till next time,

xoxo

L&M

PS: we have some big news coming your way soon.

{ 17 comments… read them below or add one }

katie @KatieDid March 28, 2012 at 7:53 am

yup couldn’t agree more with those points. Despite all sorts of different approaches to diet and health I think those 3 things are key and most view points should and do agree upon!
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the delicate place March 28, 2012 at 8:07 am

oh i’m excited about the big news! my 3 tips are 1. water water water 2. only eat whole foods, nothing in a box. EVER. 3. protein + fat are not only a friend to body comp & skin beauty but maintaining high energy levels as well!
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allie March 28, 2012 at 8:23 am

what’s the news?! what what what?!!

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Heather @ Get Healthy with Heather March 28, 2012 at 8:31 am

3 great tips Amber! Definitely limiting the sugar and upping greens makes me feel so much better.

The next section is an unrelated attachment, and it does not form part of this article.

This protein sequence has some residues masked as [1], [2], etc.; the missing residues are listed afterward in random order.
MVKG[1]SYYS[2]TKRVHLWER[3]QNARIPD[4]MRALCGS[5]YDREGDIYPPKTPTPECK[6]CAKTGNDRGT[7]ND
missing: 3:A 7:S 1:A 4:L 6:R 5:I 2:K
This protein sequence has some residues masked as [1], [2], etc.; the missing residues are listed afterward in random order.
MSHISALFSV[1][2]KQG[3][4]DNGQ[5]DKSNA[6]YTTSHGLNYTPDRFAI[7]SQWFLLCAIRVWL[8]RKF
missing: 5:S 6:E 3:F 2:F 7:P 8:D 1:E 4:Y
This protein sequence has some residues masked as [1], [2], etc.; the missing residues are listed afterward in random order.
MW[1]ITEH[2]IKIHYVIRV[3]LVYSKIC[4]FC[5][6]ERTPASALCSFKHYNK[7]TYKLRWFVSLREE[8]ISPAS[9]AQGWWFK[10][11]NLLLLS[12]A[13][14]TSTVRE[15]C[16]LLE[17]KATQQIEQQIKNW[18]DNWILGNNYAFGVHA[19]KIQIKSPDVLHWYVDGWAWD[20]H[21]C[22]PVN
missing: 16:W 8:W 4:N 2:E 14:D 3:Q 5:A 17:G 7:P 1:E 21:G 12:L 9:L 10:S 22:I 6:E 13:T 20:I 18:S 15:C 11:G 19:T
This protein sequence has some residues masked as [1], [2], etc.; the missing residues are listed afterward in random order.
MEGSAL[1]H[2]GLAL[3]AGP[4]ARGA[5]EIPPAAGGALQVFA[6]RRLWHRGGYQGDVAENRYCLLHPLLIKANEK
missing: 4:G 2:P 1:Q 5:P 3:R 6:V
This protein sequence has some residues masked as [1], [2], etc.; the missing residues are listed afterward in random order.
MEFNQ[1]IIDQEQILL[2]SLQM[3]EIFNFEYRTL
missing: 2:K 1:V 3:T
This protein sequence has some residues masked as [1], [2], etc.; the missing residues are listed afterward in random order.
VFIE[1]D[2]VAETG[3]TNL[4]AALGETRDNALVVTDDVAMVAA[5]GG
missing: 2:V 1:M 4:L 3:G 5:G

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Kris | iheartwellness.com March 28, 2012 at 8:39 am

Oooooo!! I can’t wait for your big news!!!! Fill a sista in ;)

Ok, I love Amber!! Great tips! I agree with the sugar, the fats and the greens, I would also add in omegas!!! They’ve changed my life ;) Ohhhh and maybe healthy chocolate ;)

Love you ladies!
xxoo

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Michaela March 28, 2012 at 8:58 am

I agree with all 3 advice just modify them a bit. First of all with fat group I suggest everyone fermented cod liver oil butter oil blend (for dha epa vitaminA D AND K2!!!!!!!!!) also added raw butter Paul Jaminet (autor of perfect health diet) advice to give my little girl raw butter as much as she likes but limits her nuts intake to macadamia and couples of salmon and one brazil nut for selenium, I would also change sources of omega 3 for animal like salmon sardines because of poor conversion of DHA EPA from plants, also full added fat fermented raw goat or sheep kefir( for probiotic and vitamin K2 too!). With greens I do agree but for kids or for someone with gut issues doctors (Like Chris Kresser ) suggest to cooked veggies well in bone broth etc. or drink only green juice where is no fiber. I have no problem with green but my girl and hubby can tolerate greens only in juice but feel very well nourishing after bone broth with well cooked veggies. With sugar I absolutelly agree we do not need any sugar I have just read primal body primal mind and highly recommend book anyone with sugar issue. I limit my family sugar intake to berries and sweet potato and for little one sometimes white rice.